A walk through the streets of the 16th arrondissement of Paris is prone to inducing a montage of filmic flashbacks, with iconic movies such as Last Tango in Paris, Krzysztof Kieslowski’s Three Colours: Blue, and even Inception all showcasing parts of the polished ‘BoBo’ neighbourhood. But away from the glamour of celebrity, tucked within one of the elegant buildings of the quarter, Hotel Sezz is a serenely modern boutique dwelling that provides welcome repose from a solid day’s wanderings.
Leonard Cohen’s distinct baritone sashays from the stereo speakers as the taxi driver hums along in tune. The perfect soundtrack to a rainy day in Paris, he tells me. Already this taxi ride from Charles de Gaulle has been unique from any other I’ve had, and not only because I’ve been testing my conversational French for the first time in Paris. The topics of discussion (all initiated by my driver, Pierre) have already covered my preferred style of underwear (and what colour) and whether European men are better lovers than Australian men.
While I try to attribute the intimacy of our conversation to a quirk of my host country’s culture, I am quite relieved when we finally enter the immaculate streets of the 16th arrondissement and pull up outside Hotel Sezz. Pierre gives me his number with the promise that it would be a pleasure to give me a ‘private and special tour’ of Paris. I smile and bid him goodbye, happy to escape and quietly sure that it’s an offer he makes to all of his female passengers.
At 26 rooms, Hotel Sezz is rather understated in its presence just off Avenue du Président Kennedy, which winds along the Seine on Paris’ right bank. You need only stroll 30 seconds for a glimpse of the city’s most famous landmark, its metallic point piercing the clouds across the river. But the hotel itself remains tucked away in a side street exuding a peaceful ambience that contrasts emphatically with the swarms of tourists milling about across the nearby Pont de Bir-Hakeim.
The serene atmosphere grows as I step through the entryway of the hotel. But something seems amiss, and as I rack my tired brain to elucidate exactly what, a smiling grey-suited gent relieves me of the menagerie of luggage that has followed me across two hemispheres. He ushers me to an elegant Zen-like lounge where I sink gratefully into the sofa while I await his return. Finally the clouds around my brain begin to dissipate and I realise what is missing in the hotel’s petite lobby: the enormous reception desk and steady stream of guests, porters and maids that usually greets you in Parisian hotels.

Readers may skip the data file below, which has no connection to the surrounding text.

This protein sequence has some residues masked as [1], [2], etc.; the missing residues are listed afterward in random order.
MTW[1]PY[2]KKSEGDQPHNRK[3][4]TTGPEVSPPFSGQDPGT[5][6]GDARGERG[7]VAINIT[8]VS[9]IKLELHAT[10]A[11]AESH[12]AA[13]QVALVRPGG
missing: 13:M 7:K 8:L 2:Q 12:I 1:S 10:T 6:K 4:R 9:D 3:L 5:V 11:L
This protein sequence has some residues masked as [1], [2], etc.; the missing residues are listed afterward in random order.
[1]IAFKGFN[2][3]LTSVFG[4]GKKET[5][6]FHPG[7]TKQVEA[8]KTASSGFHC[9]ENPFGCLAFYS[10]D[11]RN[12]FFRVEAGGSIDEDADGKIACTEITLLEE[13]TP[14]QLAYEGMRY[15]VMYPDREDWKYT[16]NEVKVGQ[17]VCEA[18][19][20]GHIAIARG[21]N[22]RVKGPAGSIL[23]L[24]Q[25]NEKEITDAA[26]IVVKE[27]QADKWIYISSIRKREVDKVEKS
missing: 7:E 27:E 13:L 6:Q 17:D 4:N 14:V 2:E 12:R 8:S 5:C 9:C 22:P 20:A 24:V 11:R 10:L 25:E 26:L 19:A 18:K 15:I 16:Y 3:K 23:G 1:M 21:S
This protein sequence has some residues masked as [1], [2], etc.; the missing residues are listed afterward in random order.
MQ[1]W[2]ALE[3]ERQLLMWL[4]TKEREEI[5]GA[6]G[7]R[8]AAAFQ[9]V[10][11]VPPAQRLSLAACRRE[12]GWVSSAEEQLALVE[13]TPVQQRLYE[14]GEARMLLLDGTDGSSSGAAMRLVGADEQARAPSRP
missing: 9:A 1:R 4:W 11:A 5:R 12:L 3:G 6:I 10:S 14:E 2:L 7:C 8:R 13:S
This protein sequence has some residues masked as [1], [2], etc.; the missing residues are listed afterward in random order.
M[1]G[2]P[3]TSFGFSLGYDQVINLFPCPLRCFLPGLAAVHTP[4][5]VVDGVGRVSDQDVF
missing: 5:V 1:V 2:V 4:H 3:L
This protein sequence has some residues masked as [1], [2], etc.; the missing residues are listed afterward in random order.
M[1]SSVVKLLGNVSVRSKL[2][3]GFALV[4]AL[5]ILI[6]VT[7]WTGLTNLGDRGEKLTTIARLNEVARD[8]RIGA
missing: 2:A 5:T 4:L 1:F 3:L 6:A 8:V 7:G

Built into one of the floridly charming buildings signature to the ‘BoBo’ (Bohemian-Bourgeois) arrondissement in which it takes residence, Hotel Sezz offers a designer refuge without the pomp of the city’s larger, more staid hotels. The sheen of its interior facade yields no weathered surfaces, cracks or stains, and is instead fastidiously fresh. A glamorous spiral staircase snakes up the centre of the building, each floor’s landing like an ornate vertebra distinguished by the art on the wall.
As my charming Gallic host shows me to my room, I soon gather that the members of staff of Hotel Sezz are well-practised in the art of discretion, appearing only in the moments when they are needed to solve the quandaries or satisfy the whims of guests. The rest of the time they somehow blend into the interiors, making themselves graciously scarce so as not to disrupt the air of serenity that lingers throughout the luxury hotel.
After 48 hours travelling, I would have found any room with a bed to be a welcome paradise. But my suite on the building’s fifth floor is a sight for weary eyes and an aesthetic relief from the grey interiors and stale air of an endless series of airports. A calming palette of grey, black, red and white is splashed across the room, with sleek ebony floorboards and tactile slate walls preserving the tranquillity. The rain showerhead – a cherished sight to any exhausted traveller – shimmers in the bathroom, with a generous kitty of Acqua di Parma grooming products making it all the more inviting.
But, for now, the most eye-catching element of the room is the thoughtfully placed plate of fresh pastries upon the table – a fitting first meal in France. I nudge open the double glass doors to let in a breath of morning air and a steady stream of sunshine pours into the room, signalling that the rain has cleared. Settling into a chair on the balcony, I delve into the buttery pastries and let each flake melt deliciously into my tongue.
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